Factors which may affect how good a suede is can be the age and the animal the hide originates from.
The natural color of suede is the same as natural leather—tan or brown. Suede is often dyed, to produce an array of colors.
How Do Nubuck and Suede Differ?
We now know that both nubuck and suede are the result of sanding leather. The main difference is that nubuck is the outer side and suede the underside.
The outside of the hide is much stronger than the underside. It also tends to be thicker. After all, this is the part of the hide that protected the animal.
Consequently, nubuck is more durable than suede. It can stand up better to knocks and scrapes. For these reasons, nubuck is sometimes more expensive than suede.
Nubuck is used for making shoes, furniture, handbags, jackets, wallets, and many other items.
Suede is very soft and supple. It is often described as a luxurious material, with a velvet-like feel. Because it is thinner than nubuck, it is not as hard wearing.
Suede is used to manufacture items such as gloves, clothing, bags, and shoes. The name originates from the French for “gloves from Sweden” where it was used to make gloves. This translates as “gants de Suede”.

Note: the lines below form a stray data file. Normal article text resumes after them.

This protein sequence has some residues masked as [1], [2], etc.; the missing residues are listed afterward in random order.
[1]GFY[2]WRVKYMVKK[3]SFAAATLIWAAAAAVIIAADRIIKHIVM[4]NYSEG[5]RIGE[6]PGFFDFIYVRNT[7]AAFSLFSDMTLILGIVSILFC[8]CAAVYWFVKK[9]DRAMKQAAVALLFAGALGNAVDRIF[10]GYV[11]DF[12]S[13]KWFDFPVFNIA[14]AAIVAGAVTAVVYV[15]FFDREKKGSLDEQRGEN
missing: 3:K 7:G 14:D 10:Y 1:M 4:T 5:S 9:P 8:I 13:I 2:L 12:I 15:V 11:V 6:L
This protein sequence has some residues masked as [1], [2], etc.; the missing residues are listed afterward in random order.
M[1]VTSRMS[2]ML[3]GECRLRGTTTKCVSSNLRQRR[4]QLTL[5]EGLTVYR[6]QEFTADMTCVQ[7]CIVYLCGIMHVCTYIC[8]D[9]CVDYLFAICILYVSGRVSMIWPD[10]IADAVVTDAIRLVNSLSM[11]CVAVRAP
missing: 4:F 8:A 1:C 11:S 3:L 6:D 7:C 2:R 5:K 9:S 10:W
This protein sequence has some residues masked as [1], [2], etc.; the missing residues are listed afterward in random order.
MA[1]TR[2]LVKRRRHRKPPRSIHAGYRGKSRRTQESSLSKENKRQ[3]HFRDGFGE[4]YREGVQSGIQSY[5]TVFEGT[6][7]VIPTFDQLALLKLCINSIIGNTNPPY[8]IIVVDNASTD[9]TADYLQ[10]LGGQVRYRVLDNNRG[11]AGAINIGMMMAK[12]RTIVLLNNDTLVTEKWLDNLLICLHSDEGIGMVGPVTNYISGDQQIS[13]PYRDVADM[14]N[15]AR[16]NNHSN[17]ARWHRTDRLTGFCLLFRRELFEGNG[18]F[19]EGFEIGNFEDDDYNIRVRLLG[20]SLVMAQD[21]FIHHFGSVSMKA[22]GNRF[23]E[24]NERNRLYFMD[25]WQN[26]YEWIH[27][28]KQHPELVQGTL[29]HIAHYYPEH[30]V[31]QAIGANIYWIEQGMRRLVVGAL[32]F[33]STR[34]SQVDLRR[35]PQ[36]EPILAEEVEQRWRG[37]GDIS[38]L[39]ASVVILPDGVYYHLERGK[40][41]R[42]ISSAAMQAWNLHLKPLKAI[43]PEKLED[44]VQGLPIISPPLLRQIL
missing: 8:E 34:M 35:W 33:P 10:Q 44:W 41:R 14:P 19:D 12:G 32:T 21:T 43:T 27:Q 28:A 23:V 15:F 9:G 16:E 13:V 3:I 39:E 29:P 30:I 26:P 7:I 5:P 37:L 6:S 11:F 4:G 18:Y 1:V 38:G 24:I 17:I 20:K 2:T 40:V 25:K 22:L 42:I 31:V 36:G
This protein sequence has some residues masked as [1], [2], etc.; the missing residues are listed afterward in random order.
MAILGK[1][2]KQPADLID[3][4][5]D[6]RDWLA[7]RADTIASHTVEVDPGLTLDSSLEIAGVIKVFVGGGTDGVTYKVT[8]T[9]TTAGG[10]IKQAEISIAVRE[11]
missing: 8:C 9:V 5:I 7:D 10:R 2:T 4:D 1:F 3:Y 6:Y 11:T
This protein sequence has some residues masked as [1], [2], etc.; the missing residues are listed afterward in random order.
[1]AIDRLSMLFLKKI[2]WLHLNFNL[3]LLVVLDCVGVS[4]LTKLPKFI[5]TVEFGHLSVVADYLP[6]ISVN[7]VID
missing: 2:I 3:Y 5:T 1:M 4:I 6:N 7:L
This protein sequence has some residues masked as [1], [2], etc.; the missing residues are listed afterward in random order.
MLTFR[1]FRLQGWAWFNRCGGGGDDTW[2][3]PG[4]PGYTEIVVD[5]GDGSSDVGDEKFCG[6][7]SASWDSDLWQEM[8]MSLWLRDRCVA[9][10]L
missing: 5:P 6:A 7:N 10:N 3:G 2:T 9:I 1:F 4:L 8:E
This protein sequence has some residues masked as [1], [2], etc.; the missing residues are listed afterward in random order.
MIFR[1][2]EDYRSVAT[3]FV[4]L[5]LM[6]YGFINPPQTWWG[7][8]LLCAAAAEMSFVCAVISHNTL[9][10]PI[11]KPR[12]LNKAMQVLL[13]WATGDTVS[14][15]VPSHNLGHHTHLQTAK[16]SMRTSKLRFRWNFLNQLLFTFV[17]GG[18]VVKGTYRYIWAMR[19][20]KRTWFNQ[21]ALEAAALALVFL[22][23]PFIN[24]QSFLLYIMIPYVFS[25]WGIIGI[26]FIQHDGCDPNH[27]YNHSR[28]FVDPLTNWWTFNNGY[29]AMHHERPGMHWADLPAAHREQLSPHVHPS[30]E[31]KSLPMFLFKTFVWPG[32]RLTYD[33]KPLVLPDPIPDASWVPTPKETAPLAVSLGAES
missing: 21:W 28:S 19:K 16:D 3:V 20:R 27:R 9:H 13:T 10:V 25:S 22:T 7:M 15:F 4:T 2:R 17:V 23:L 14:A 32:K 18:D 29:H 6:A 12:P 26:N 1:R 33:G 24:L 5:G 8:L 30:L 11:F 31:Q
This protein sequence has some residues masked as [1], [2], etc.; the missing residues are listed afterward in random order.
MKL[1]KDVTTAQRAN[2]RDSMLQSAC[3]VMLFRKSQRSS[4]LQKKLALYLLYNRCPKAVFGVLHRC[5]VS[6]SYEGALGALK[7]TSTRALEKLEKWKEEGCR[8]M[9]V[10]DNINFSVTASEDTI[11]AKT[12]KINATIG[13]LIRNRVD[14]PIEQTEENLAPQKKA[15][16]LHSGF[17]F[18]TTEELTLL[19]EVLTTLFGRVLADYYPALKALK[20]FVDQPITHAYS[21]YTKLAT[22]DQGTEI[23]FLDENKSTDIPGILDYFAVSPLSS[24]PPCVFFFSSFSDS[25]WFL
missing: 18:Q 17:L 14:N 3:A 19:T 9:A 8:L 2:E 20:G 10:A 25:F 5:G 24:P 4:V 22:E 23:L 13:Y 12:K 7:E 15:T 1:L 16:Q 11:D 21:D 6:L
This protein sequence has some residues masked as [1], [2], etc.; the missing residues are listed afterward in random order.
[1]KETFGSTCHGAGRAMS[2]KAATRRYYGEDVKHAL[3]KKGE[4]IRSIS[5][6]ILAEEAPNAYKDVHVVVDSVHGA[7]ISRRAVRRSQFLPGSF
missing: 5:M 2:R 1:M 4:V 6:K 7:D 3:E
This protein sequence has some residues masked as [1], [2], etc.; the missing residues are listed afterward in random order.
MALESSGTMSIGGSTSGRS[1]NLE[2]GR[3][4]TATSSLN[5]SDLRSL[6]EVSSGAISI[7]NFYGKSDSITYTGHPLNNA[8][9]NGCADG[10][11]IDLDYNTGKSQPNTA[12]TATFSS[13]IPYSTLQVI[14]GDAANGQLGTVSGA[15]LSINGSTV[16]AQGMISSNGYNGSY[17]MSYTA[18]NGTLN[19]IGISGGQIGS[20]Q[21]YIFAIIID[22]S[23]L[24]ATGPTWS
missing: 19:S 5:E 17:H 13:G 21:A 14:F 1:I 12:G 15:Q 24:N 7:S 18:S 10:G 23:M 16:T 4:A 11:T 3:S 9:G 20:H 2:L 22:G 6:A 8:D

Cleaning Nubuck and Suede
No matter how hard you try and keep them clean, wearing nubuck or suede boots or shoes means they will get soiled. Unlike other leathers, you can’t just polish them up or oil them. They need special care to remove dirt and stains.
One of the best investments for cleaning and caring for these types of leather is to buy a good suede brush and eraser. They can be bought together such as this kit from Miscly. It has a multipurpose suede and nubuck brush and an eraser for stubborn marks.
Brushing suede or nubuck regularly will raise the nap and remove dirt and dust. This will keep your shoes looking smooth and fresh. This is a quick and easy way of looking after either material.
The brush is made of brass and nylon bristles. Use the nylon bristles to raise and restore the nap on suede. If the nap happens to look worn, you can use the brass bristles to raise it by rubbing vigorously. Finish off with the nylon bristles for a smooth, velvety feel.